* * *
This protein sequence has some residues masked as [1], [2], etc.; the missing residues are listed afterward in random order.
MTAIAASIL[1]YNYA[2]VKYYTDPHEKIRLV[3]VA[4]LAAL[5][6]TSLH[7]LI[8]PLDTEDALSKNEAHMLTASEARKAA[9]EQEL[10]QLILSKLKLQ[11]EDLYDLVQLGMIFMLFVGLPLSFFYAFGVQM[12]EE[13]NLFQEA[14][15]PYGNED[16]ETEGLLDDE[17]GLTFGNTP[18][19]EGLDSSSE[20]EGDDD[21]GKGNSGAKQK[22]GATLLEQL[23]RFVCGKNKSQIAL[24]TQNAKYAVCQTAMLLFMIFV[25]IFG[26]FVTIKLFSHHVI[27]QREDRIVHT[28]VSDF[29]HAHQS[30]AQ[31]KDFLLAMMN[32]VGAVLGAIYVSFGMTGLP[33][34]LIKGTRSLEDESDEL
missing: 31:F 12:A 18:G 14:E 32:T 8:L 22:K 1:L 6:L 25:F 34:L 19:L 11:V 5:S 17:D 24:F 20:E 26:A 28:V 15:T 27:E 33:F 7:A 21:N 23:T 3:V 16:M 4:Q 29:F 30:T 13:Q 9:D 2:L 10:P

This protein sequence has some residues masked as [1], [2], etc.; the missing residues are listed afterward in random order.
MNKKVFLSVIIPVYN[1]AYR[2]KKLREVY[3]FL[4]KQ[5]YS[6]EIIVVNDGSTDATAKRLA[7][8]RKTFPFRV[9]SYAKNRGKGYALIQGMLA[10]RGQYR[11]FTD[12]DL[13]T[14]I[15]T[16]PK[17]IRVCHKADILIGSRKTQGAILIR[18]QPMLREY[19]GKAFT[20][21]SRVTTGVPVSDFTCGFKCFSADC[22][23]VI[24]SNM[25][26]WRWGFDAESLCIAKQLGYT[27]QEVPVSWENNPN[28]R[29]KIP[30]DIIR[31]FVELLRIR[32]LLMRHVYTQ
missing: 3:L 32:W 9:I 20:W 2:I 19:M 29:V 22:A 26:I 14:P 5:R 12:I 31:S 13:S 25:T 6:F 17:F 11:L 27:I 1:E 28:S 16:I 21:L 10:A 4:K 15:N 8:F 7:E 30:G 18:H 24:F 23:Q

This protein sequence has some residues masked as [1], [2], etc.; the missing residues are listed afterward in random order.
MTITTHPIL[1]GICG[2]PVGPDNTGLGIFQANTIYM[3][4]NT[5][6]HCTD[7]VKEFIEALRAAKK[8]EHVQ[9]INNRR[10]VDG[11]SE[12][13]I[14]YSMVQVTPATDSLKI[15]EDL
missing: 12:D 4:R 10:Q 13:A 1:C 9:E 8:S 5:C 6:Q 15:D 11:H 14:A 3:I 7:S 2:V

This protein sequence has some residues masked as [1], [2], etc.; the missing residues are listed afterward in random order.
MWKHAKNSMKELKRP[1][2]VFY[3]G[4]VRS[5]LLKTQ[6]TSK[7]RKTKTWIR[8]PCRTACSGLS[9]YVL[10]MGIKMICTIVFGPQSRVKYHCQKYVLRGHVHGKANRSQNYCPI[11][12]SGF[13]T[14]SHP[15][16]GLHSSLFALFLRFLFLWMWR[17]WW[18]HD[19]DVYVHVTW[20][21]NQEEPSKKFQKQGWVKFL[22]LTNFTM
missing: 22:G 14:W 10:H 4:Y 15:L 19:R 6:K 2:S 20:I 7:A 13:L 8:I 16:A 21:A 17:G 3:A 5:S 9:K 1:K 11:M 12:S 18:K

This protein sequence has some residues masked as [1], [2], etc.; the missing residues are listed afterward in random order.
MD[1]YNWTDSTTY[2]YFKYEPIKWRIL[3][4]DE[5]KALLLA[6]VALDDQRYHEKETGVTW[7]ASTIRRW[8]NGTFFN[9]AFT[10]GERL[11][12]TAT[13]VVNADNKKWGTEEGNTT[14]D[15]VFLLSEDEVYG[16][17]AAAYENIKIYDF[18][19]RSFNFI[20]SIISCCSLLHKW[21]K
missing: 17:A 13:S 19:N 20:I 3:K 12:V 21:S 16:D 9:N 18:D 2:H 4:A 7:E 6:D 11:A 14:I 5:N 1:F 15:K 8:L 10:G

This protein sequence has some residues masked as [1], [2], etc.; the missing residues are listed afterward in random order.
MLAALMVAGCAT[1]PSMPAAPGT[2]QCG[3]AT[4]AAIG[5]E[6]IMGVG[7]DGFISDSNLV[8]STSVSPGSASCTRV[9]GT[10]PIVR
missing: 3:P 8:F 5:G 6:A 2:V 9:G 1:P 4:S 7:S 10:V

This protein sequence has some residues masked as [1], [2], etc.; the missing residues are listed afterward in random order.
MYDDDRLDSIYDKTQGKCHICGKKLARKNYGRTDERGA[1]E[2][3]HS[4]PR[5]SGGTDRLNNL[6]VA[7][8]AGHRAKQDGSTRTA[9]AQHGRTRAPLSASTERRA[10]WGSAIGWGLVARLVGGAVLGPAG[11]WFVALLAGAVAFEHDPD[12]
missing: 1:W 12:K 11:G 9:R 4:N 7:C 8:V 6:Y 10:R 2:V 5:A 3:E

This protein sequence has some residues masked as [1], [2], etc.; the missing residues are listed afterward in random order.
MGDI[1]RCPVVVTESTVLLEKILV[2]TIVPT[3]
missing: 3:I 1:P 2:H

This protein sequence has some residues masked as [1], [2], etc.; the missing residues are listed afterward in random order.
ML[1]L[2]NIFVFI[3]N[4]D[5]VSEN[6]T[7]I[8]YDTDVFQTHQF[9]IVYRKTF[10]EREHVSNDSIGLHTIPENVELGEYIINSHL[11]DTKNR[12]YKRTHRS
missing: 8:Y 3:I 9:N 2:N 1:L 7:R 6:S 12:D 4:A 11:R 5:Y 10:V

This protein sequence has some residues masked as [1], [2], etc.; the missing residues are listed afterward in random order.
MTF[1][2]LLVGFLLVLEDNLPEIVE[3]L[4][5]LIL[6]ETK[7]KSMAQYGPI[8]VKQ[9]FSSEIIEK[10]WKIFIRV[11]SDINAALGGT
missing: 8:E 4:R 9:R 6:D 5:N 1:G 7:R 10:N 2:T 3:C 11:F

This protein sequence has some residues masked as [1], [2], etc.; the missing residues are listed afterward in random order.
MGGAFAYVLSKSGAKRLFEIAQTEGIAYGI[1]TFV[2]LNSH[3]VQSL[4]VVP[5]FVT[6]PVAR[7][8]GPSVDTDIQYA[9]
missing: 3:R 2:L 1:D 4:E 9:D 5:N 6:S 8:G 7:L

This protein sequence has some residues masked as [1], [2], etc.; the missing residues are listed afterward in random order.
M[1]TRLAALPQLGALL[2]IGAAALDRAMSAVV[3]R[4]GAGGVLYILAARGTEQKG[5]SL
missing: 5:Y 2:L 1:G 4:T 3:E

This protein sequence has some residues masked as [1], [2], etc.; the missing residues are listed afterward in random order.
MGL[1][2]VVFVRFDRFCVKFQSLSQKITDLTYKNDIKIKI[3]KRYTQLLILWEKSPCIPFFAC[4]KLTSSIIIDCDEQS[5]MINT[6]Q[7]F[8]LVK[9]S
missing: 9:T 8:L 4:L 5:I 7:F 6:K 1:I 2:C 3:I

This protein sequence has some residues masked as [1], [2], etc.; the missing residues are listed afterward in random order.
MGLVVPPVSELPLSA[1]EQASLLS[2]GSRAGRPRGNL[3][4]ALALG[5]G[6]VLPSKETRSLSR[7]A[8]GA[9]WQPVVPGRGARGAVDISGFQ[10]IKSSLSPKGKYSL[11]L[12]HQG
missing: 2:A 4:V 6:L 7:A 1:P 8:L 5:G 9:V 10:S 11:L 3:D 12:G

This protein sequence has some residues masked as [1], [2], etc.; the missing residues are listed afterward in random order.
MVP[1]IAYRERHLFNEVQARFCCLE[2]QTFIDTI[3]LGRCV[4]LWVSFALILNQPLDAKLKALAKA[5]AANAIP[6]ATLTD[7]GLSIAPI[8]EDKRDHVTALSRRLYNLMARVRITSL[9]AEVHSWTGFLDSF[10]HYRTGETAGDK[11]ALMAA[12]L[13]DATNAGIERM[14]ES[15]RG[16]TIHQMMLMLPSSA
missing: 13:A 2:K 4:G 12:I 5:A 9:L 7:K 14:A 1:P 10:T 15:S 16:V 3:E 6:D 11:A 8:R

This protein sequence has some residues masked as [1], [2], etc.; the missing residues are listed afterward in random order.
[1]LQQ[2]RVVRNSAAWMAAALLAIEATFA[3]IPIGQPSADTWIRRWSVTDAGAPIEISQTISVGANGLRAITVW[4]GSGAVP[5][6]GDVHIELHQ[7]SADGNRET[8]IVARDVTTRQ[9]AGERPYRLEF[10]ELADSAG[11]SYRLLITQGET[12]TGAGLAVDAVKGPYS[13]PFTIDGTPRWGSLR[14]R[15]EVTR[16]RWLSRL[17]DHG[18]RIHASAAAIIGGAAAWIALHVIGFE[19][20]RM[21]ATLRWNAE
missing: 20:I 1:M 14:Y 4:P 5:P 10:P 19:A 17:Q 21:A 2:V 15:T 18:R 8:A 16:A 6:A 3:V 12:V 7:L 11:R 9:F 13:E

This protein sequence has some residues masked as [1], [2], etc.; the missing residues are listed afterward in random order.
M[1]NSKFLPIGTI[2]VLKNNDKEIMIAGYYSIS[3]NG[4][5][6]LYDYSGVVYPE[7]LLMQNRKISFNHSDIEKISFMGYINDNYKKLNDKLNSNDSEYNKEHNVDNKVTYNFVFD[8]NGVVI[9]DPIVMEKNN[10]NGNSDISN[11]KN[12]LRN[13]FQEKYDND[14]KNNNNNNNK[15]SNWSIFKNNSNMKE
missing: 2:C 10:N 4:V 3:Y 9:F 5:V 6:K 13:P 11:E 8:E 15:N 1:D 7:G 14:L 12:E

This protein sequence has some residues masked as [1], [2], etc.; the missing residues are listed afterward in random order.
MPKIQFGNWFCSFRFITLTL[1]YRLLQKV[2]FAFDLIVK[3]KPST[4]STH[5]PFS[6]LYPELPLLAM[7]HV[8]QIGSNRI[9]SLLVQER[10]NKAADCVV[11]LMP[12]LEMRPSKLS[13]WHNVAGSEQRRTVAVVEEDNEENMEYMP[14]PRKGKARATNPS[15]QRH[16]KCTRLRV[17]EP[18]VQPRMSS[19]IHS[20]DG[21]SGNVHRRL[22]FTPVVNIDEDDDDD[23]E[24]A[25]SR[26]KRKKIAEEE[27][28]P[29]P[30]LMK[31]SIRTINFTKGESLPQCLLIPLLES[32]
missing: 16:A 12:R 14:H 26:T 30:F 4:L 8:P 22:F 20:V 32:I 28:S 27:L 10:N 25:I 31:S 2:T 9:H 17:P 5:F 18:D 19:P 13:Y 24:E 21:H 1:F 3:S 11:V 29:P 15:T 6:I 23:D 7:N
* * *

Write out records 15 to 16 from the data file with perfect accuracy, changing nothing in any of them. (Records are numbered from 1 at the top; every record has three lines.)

This protein sequence has some residues masked as [1], [2], etc.; the missing residues are listed afterward in random order.
MVP[1]IAYRERHLFNEVQARFCCLE[2]QTFIDTI[3]LGRCV[4]LWVSFALILNQPLDAKLKALAKA[5]AANAIP[6]ATLTD[7]GLSIAPI[8]EDKRDHVTALSRRLYNLMARVRITSL[9]AEVHSWTGFLDSF[10]HYRTGETAGDK[11]ALMAA[12]L[13]DATNAGIERM[14]ES[15]RG[16]TIHQMMLMLPSSA
missing: 13:A 2:K 4:G 12:I 5:A 9:L 7:K 14:A 1:P 10:T 15:S 16:V 3:E 6:D 11:A 8:R

This protein sequence has some residues masked as [1], [2], etc.; the missing residues are listed afterward in random order.
[1]LQQ[2]RVVRNSAAWMAAALLAIEATFA[3]IPIGQPSADTWIRRWSVTDAGAPIEISQTISVGANGLRAITVW[4]GSGAVP[5][6]GDVHIELHQ[7]SADGNRET[8]IVARDVTTRQ[9]AGERPYRLEF[10]ELADSAG[11]SYRLLITQGET[12]TGAGLAVDAVKGPYS[13]PFTIDGTPRWGSLR[14]R[15]EVTR[16]RWLSRL[17]DHG[18]RIHASAAAIIGGAAAWIALHVIGFE[19][20]RM[21]ATLRWNAE
missing: 20:I 1:M 14:Y 4:P 5:P 10:P 19:A 17:Q 21:A 2:V 15:T 18:R 8:A 16:A 6:A 3:V 12:V 7:L 11:R 9:F 13:E